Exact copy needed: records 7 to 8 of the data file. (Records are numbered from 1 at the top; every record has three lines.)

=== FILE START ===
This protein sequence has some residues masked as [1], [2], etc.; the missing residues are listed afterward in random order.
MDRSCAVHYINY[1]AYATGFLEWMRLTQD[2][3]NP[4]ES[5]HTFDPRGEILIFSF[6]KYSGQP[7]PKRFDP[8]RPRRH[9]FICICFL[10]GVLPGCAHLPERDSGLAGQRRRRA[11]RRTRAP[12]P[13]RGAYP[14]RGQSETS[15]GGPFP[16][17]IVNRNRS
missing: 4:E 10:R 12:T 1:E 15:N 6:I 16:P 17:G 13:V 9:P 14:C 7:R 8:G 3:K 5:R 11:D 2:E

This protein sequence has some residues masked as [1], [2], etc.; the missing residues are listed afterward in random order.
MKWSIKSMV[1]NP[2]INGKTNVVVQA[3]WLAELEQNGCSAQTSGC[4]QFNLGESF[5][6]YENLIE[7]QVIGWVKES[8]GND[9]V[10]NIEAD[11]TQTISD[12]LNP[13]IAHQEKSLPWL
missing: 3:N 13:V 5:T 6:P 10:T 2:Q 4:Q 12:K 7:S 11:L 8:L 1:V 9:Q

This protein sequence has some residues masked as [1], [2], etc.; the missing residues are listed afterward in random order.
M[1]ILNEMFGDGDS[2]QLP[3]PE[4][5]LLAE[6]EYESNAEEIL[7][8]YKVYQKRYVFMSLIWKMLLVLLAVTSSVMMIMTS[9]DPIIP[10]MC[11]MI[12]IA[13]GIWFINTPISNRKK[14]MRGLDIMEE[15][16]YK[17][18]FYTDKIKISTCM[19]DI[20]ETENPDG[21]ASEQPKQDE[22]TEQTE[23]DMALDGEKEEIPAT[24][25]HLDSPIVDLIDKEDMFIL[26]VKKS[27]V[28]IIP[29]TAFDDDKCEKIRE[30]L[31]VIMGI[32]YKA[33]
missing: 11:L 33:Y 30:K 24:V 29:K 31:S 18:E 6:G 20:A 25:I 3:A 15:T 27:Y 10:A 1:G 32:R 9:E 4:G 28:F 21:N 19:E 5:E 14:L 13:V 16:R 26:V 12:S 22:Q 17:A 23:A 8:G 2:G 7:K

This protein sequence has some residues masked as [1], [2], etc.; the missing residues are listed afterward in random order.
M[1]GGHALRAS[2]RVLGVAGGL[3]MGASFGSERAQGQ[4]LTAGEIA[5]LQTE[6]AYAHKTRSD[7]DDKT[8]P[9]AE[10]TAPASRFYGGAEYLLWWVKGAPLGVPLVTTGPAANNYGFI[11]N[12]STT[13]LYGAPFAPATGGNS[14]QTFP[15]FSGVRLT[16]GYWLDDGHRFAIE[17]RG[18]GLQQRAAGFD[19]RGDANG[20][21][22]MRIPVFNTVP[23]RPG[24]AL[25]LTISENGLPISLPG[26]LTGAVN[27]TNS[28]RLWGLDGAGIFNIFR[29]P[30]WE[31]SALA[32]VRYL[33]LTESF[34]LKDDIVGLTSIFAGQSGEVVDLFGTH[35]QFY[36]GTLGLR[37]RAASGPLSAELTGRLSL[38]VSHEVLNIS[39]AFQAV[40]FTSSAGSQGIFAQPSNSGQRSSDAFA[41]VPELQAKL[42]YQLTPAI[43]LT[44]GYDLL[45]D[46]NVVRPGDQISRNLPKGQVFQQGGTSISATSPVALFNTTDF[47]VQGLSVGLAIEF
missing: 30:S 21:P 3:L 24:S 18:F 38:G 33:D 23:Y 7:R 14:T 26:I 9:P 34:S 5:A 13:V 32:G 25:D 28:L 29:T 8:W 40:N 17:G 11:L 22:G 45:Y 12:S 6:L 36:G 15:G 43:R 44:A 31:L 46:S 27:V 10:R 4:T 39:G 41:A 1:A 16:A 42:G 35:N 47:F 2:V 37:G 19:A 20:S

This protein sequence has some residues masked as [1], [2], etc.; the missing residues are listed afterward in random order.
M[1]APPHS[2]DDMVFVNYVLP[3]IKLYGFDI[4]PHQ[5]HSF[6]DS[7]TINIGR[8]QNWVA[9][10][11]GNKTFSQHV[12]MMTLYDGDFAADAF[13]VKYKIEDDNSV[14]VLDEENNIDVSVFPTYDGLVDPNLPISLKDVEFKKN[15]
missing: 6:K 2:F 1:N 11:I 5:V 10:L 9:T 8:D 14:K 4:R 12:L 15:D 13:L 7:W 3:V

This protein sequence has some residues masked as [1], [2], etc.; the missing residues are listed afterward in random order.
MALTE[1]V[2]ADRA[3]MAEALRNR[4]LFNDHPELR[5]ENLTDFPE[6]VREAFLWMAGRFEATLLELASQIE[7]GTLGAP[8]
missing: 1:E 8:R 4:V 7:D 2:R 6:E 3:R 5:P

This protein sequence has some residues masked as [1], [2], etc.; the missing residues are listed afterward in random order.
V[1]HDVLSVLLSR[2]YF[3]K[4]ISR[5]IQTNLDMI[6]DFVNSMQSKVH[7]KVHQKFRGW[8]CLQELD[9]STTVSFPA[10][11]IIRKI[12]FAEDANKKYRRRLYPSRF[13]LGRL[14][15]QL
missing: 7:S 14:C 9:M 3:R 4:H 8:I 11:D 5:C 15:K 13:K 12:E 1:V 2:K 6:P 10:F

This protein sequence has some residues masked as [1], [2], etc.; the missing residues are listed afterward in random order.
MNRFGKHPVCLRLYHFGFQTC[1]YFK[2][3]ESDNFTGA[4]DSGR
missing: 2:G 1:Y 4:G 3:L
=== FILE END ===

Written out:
This protein sequence has some residues masked as [1], [2], etc.; the missing residues are listed afterward in random order.
V[1]HDVLSVLLSR[2]YF[3]K[4]ISR[5]IQTNLDMI[6]DFVNSMQSKVH[7]KVHQKFRGW[8]CLQELD[9]STTVSFPA[10][11]IIRKI[12]FAEDANKKYRRRLYPSRF[13]LGRL[14][15]QL
missing: 7:S 14:C 9:M 3:R 4:H 8:I 11:D 5:C 15:K 13:K 12:E 1:V 2:K 6:P 10:F

This protein sequence has some residues masked as [1], [2], etc.; the missing residues are listed afterward in random order.
MNRFGKHPVCLRLYHFGFQTC[1]YFK[2][3]ESDNFTGA[4]DSGR
missing: 2:G 1:Y 4:G 3:L